The Czech startup cotu is housed in an inner courtyard at Palmovka and from the outside you would never know what interesting things are going on inside. The small showroom with samples of 3D printed works indicates that the firm’s portfolio is broad, from small bells and models to mannequins with detailed features such as facial hair, teeth, colourful ties and shoes with laces.
We sat down with sales and marketing director Veronika Harrison, who began telling us the history of the firm. “We’ve been in operation for not quite four years and we are a start-up that, among other things, works for other start-ups. The foundation is prototyping and series production, but our big advantage is that we offer clients a complete process from the initial concept to implementation. And, mainly, our clients can take only a couple dozen units of a product rather than hundreds or thousands as in the case of series production.”
Can start-ups thrive today? Where do they find clients? And is 3D really such a trend of the modern age? We asked Veronika these questions and more in the interesting interview that follows.
Veronika, tell us about your start-up. What exactly do you do?
We are a prototyping studio with overlap into series production. We manufacture professional-grade models and functional prototypes. We also do surface treatment of 3D-printed items by hand so that they look like final products. We can approximate the appearance of the broadest range of materials such as glass, ceramic and metal. We also focus on series and continuous production of already finished parts and products using vacuum forming of plastics numbering dozens to hundreds of units per month.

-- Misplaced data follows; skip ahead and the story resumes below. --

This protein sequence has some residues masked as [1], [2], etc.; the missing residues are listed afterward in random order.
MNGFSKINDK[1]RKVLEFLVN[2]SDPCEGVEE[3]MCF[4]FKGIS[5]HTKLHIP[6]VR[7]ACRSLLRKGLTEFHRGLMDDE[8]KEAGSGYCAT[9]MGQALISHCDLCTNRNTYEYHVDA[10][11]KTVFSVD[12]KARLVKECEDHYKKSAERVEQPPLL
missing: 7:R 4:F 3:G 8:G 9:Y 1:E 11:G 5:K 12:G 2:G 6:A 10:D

The statistics speak for themselves. A very large majority of start-ups fail and only the strongest survive. How do you see that from your perspective? Are you finding success? How much do you have to fight for customers?
From our perspective in the area of 3D printing, it’s not difficult to start doing business and to be relatively successful in the first two or three years, when you’re doing business alone. But it’s completely different if you try to achieve success as a firm. We are currently facing a demanding period of transformation from start-up to established firm. The struggle for customers is not easy at all on our market. And retaining them is even harder.
3D printing is currently a topical issue. Do you perceive it as a trend of the modern age?
Definitely. Today, 3D printing is undergoing a transformation from a tool for prototyping to a full-fledged production method. The sci-fi fantasies about manufacturing products on 3D printers at home are not going to come true. Expensive professional-grade equipment will be necessary for additive production using 3D printing. However, it will be possible to manufacture continuously – as much as needed every month with an estimate of actual sales. This eliminates the necessity of major investments in large-scale production. It will be easier to handle manufacturing through a profession provider of 3D printing.
We spoke about your expansion. You already have several colleagues abroad. Are you planning a larger expansion?
We first want to build up our team in Prague. We would like to open a branch with production in Slovakia in a few years.
Thank you very much and good luck!